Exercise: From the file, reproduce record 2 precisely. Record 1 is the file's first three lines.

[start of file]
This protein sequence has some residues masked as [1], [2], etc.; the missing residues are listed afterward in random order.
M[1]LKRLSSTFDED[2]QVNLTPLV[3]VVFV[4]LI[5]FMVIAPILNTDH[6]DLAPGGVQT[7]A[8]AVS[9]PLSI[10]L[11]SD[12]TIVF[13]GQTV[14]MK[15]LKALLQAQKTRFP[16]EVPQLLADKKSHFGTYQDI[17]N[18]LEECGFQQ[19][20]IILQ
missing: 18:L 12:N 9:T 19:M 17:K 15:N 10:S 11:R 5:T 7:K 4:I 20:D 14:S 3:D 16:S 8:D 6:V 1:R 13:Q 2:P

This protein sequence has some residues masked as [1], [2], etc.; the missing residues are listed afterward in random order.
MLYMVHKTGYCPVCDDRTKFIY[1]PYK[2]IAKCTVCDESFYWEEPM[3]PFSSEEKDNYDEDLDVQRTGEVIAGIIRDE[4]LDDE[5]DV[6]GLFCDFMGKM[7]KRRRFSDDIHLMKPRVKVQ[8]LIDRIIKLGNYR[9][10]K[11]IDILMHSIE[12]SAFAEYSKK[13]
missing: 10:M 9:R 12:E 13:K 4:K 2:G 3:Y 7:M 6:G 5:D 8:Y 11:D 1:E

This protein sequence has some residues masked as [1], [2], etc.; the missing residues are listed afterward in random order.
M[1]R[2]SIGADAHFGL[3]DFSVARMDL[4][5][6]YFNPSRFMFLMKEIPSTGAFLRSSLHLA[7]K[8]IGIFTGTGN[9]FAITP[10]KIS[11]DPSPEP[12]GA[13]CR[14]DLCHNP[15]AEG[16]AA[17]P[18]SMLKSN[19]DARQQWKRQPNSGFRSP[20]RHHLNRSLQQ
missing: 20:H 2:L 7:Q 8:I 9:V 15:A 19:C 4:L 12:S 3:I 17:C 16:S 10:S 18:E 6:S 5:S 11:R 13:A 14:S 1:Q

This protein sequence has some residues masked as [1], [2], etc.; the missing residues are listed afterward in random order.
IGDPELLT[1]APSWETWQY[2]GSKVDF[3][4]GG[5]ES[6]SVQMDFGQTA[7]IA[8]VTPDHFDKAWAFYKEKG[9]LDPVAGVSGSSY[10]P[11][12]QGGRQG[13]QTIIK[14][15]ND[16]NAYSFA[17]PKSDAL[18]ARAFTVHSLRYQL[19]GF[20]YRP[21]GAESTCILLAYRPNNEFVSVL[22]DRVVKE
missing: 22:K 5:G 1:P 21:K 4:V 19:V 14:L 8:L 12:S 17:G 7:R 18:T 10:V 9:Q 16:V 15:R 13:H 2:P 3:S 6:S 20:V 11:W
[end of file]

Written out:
This protein sequence has some residues masked as [1], [2], etc.; the missing residues are listed afterward in random order.
MLYMVHKTGYCPVCDDRTKFIY[1]PYK[2]IAKCTVCDESFYWEEPM[3]PFSSEEKDNYDEDLDVQRTGEVIAGIIRDE[4]LDDE[5]DV[6]GLFCDFMGKM[7]KRRRFSDDIHLMKPRVKVQ[8]LIDRIIKLGNYR[9][10]K[11]IDILMHSIE[12]SAFAEYSKK[13]
missing: 10:M 9:R 12:E 13:K 4:K 2:G 3:Y 7:M 6:G 5:D 8:Y 11:D 1:E